Investors are piling into so-called enhanced, fundamental, factor-based, smart-beta index exchange traded funds that have been outperforming traditional market-captitalization weighted ETFs. However, investors should not blindly jump into these strategies before they fully understand how the products work.
The new breed of smart-beta ETFs follow customized benchmark indices that weight component holdings based on factors, like dividends or sales. Advocates have pointed out that some methodologies have generated returns that beat traditional benchmarks, like the S&P 500, over the past five-years, reports Alexis Xydias for Bloomberg.
“It feels like an inflection point for these strategies,” Daniel Pytlik, a manager at Bank Julius Baer & Co., said in the article. “There seems to have been an acceleration of both demand for and supply of smart beta. Lots of things are going on in terms of the debate around the topic.”
According to Bloomberg data, smart-beta ETFs attracted $43 billion last year and now hold $156 billion in assets under management as of the end of February.
However, due to the specialized nature of the underlying indices, smart-beta ETFs issuer higher annual fees than the traditional beta-index ETF.
Additionally, smart-beta ETFs tend to lean toward mid- and small-sized companies, which tend to experience greater swings during a risk-off environment, but the tilt helped the ETFs outperform during market rallies, as witnessed last year. [What to Look for in Smart Beta ETFs]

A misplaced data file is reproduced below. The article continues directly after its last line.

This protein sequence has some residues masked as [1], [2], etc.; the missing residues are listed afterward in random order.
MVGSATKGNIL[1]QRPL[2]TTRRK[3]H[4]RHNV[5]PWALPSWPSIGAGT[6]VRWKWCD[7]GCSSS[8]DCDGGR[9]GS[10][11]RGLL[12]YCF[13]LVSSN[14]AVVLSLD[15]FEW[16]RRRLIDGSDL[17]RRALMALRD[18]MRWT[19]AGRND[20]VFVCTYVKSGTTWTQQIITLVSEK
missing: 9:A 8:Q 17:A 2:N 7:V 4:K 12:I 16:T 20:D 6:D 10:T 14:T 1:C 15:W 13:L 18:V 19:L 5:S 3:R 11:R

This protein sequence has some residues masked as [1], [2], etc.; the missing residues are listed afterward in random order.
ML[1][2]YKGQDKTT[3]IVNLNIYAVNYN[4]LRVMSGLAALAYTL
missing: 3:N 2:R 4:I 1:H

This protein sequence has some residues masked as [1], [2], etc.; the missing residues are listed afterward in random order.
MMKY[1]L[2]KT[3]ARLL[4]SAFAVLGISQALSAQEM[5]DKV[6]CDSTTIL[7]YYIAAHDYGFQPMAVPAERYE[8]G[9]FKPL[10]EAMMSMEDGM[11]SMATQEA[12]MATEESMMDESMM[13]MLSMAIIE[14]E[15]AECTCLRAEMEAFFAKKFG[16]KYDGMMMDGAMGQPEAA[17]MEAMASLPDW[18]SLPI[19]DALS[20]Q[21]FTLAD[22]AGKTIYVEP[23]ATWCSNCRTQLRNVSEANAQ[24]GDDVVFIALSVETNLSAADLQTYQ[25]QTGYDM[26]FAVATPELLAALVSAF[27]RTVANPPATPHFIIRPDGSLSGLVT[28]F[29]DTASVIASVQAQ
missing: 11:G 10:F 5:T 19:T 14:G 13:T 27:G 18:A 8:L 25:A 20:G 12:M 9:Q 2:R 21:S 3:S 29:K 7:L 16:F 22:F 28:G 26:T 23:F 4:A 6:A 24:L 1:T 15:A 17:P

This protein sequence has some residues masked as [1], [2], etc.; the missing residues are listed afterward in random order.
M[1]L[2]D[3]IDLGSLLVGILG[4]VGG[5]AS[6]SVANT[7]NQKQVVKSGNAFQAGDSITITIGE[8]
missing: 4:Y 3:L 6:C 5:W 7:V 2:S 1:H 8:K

“It all looks and sounds good on paper, but the guarantee is that it is going to cost you more money, you are going to take more risk, and you can underperform for a long time,” Rick Ferri, founder of Portfolio Solutions LLC, said in the article.
In comparison, traditional benchmarks, like the S&P 500, are size-weighted, so large companies like Apple (NasdaqGS: AAPL) and Exxon Mobile (NYSE: XOM) have a heavy influence on the direction of the index. [Smart Beta Boom]
“When you dig down, smart beta adds value because they don’t weigh on price,” Rob Arnott, founder of Research Affiliates, said in the article. “They don’t reward a company just for having a higher price, and that is where the central source of value added for every segment of smart beta space lies.”
The value added can translate to better portfolio returns over long periods. According to Towers Watson & Co, smart-beta strategies that select stocks based on small daily prices swings, utilize a diversification component, track companies based on fundamentals and equally weight holdings have outperformed capitalization-weighted indices over the past five decades. [Indexology: Incorporating Smart Beta Strategies in Asset Allocation]
For more information on ETF flows, visit our ETF performance reports category.
Max Chen contributed to this article.
The opinions and forecasts expressed herein are solely those of Tom Lydon, and may not actually come to pass. Information on this site should not be used or construed as an offer to sell, a solicitation of an offer to buy, or a recommendation for any product.